Winners 2021

Northern Writers' Award for Fiction

  • C.D. Rose

    C.D. Rose was born in Manchester at the tail end of the 1960s, then lived in half a dozen different countries before returning to the north of England. He has published The Biographical Dictionary of Literary FailureWho’s Who When Everyone is Someone Else and – most recently – The Blind Accordionist (all published by Melville House), each a parafictional exploration of lost or forgotten books and writers.

  • Patricia Grace King

    Patricia Grace King grew up in the southern United States. She has since lived in Spain and in Guatemala, where she worked as an accompanier of refugees during the civil war and later as a language school director.

    Her novella, Day of All Saints, won the Miami University Novella Prize, while her short stories have appeared in PloughsharesNarrativeThe Gettysburg Review, and The Florida Review. She holds a PhD in Literature from Emory University and has served as the Carol Houck Smith Fellow at the University of Wisconsin and as a Fiction Fellow at Vermont Studio Center. After working as an activist and academic most of her life, she moved to Durham in 2015 and began writing full-time. She is currently completing a novel as well as a story collection.

Northern Writers’ Award for Poetry

  • Harry Man

    Harry Man lives in Teesside. He has been an artist in residence at the Middlesbrough Institute of Modern Art and is a frequent workshop leader in schools, community centres, festivals, libraries and universities throughout Cumbria and North Yorkshire. His first pamphlet Lift was shortlisted for a Sabotage Best New Pamphlet Award and his second Finders Keepers, illustrated by the the artist Sophie Gainsley, was shortlisted for the Ted Hughes Award for New Work in Poetry and was featured in BBC Radio 4’s Front Row. His dance theatre plays for children, Space Rebel Princess and Once Upon a Wall, have been performed at Stockton International Riverside Festival and Mouth of the Tyne among others. With Endre Ruset, he co-wrote Utøya Thereafter: Poems in Memory of the 2011 Norway Attacks which is published in Norway by Flamme Forlag (2021) and in the UK by Hercules Editions (2021). You can find more of his work at

Channel 4 Writing for Television Awards: Lime

  • Lucy Burke

    Lucy Burke is a writer for stage, screen and radio from Manchester. In 2018, Lucy’s play Weird – a play about OCD – transferred to the Soho Theatre from Edinburgh’s Pleasance Courtyard. In 2019, Lucy was commissioned by the Liverpool Institute for Performing Arts (LIPA) to write I Am Not A Bird, I Cannot Fly, which was later shortlisted for the Through the Mill Playwriting Prize 2021. Lucy has been a member of both the Soho Theatre Writers’ Lab and the BBC Drama Room. In June 2020, Lucy’s debut radio play Ghosts was broadcast on BBC Radio 3.

Northern Debut Award for Poetry

  • Katie Hale

    Based in Cumbria, Katie Hale is the author of a novel, My Name is Monster (Canongate, 2019), and two poetry pamphlets – and often writes about language, place, and stubborn women. She is a MacDowell Fellow, and has also undertaken residencies in the UK, Brussels and Tbilisi. She is a recent recipient of an Authors’ Foundation Grant, the 2022 Gulliver Travel Grant, and in 2021, she won a Northern Writers’ Debut Award for Poetry. She also writes for theatre and immersive digital performance and has featured on national television and radio. Her short fiction has been published in journals such as Hotel, Joyland and Under the Radar, and has been shortlisted for the Desperate Literature Prize, and longlisted for the Galley Beggar Press Prize and the BBC National Short Story Award. She is currently working on debut poetry collection, and a second novel.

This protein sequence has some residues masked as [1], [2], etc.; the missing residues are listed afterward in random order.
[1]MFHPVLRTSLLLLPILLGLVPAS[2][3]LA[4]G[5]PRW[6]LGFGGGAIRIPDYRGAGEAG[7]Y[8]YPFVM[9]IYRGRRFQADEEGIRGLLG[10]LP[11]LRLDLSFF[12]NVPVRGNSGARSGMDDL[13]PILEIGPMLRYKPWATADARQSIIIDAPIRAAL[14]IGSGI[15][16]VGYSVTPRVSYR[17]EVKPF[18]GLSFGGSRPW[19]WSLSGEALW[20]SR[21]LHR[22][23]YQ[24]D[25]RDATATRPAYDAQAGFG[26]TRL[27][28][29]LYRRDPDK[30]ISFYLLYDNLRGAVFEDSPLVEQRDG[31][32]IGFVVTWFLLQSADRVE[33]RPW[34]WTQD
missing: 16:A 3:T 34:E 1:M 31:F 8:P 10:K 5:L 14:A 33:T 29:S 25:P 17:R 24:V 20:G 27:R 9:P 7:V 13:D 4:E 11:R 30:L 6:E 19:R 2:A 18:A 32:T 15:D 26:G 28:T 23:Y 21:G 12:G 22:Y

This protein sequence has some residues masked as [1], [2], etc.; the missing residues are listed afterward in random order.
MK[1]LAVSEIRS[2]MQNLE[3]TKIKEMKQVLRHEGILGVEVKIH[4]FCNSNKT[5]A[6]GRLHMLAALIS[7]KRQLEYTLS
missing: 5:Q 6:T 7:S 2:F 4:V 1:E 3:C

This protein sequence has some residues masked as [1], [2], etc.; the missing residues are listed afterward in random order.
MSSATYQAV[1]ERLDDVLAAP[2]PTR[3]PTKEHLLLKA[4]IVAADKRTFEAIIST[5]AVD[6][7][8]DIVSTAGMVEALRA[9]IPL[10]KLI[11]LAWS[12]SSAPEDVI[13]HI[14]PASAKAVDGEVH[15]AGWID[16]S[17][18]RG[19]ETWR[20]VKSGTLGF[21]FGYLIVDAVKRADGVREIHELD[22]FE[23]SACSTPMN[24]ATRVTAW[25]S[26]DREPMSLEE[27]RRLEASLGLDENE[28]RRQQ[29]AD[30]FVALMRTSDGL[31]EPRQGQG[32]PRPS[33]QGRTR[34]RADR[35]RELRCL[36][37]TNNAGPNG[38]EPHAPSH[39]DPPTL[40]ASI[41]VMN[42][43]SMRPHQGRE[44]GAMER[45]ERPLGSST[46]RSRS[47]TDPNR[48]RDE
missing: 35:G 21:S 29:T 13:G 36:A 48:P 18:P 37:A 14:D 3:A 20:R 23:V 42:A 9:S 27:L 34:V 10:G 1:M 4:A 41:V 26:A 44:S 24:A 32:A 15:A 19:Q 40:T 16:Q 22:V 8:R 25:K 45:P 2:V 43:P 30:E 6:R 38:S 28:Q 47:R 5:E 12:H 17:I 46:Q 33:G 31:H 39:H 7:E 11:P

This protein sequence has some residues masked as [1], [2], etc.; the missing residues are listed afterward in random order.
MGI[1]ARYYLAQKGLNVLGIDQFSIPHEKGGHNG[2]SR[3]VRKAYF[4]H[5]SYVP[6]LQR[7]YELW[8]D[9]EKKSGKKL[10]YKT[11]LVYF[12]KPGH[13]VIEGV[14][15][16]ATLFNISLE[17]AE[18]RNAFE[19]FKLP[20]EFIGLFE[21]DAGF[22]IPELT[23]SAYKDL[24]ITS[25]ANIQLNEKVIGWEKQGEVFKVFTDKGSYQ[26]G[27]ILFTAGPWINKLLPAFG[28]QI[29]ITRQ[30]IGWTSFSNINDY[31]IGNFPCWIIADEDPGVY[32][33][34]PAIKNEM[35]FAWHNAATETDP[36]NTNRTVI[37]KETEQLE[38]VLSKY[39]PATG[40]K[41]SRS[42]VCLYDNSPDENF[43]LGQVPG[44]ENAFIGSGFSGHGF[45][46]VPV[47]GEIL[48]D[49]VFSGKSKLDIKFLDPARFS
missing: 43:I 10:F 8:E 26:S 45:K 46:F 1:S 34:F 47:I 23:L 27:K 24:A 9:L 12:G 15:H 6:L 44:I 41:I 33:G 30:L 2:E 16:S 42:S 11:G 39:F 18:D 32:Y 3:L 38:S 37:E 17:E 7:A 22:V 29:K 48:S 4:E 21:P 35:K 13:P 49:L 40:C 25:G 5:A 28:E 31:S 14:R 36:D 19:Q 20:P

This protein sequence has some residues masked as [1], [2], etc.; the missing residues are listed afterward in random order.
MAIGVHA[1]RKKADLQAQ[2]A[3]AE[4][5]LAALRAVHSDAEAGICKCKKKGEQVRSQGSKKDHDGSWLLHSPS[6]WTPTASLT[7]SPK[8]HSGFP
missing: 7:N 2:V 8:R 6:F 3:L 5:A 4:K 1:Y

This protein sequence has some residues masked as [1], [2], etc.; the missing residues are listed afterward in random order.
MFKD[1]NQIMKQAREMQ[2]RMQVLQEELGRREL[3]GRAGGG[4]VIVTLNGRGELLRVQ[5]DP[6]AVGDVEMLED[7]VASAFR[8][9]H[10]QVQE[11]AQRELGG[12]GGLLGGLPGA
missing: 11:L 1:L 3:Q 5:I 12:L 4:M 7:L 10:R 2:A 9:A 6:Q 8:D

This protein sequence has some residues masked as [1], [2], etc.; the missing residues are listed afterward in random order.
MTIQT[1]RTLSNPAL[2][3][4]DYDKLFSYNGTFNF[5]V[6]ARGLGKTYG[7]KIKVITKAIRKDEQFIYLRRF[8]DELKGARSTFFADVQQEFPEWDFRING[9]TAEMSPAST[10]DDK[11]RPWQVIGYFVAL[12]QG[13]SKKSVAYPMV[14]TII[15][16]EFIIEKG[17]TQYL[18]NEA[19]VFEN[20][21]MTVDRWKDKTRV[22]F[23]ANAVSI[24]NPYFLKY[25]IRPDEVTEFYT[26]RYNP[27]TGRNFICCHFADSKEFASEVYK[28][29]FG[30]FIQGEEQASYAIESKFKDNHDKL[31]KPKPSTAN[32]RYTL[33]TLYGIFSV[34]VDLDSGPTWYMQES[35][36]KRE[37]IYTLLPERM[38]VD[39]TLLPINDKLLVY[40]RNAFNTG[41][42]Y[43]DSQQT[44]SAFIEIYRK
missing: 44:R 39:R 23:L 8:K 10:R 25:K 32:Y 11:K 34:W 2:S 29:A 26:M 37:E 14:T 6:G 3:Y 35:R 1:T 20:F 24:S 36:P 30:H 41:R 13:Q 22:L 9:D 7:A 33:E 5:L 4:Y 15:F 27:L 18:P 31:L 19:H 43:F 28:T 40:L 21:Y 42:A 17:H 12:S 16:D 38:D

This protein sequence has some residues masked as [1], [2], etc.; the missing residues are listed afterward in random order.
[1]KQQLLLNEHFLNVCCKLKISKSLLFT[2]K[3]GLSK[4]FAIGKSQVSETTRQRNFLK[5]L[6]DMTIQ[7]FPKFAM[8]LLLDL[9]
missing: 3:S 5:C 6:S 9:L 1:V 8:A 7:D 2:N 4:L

I’m over the moon to have won a Northern Writers’ Award! The process of writing this novel (as with any book) has been full of hurdles and moments of self-doubt, so it makes such a difference when someone tells you it’s all worth it – like flagging in the latter part of a marathon, only to see a friendly face cheering you on towards the finish line. It isn’t just that the award provides support to live and write (though of course that’s hugely important!) but it’s also a much-needed confidence boost, in what is too often a solitary profession. Enormous thank you to the judges, and to New Writing North!

  • Amelia Loulli

    Amelia Loulli is a poet and writer living in Cumbria. A pamphlet of her poetry is published by Nine Arches Press in Primers Volume Four. In 2020 she was awarded third prize in the Cafe Writer’s Poetry Competition and longlisted for the Women Poets’ Prize. Her work has been shortlisted for the Bridport Prize three times. In 2020 she was selected for New Writing North’s Inkubator scheme, for which she has received training to deliver creative writing workshops to young writers. Her work has appeared in Ink Sweat and TearsButcher’s Dog and The Rialto.

    Currently completing an MA in Writing Poetry at Newcastle University, Amelia has plans to undertake a Creative Writing PhD. Meanwhile, she has recently finished writing a YA verse novel and is taking the first tentative steps to begin another, as well as working on a collection of essays and her first full-length poetry collection.

  • Jade Cuttle

    Jade Cuttle is a poet and songwriter from rural North Yorkshire, working remotely at The Times as Arts Commissioning Editor. Her nature poetry has been commissioned for BBC Radio 3, BBC Contains Strong Language Festival and the BBC Proms, while her plant-whispering has been filmed for BBC One television. Fusing metaphor and melody, she released through Warren Records her debut album of poem-songs Algal Bloom to BBC Introducing acclaim, with funding from the PRS foundation, Make Noise Hull, and the University of East Anglia, where she completed her MA in Poetry to Distinction after graduating from Cambridge. Previously, she worked as a Poetry Editor at Ambit and at The Poetry Society, and judged numerous competitions including the Costa Book Awards and the Ginkgo Prize with Simon Armitage. Jade continues to lead workshops, tutor students at The Poetry School, perform at literature and music festivals, and complete commissions and writer-in-residencies.

Hachette Children’s Novel Award

  • Andy Ruffell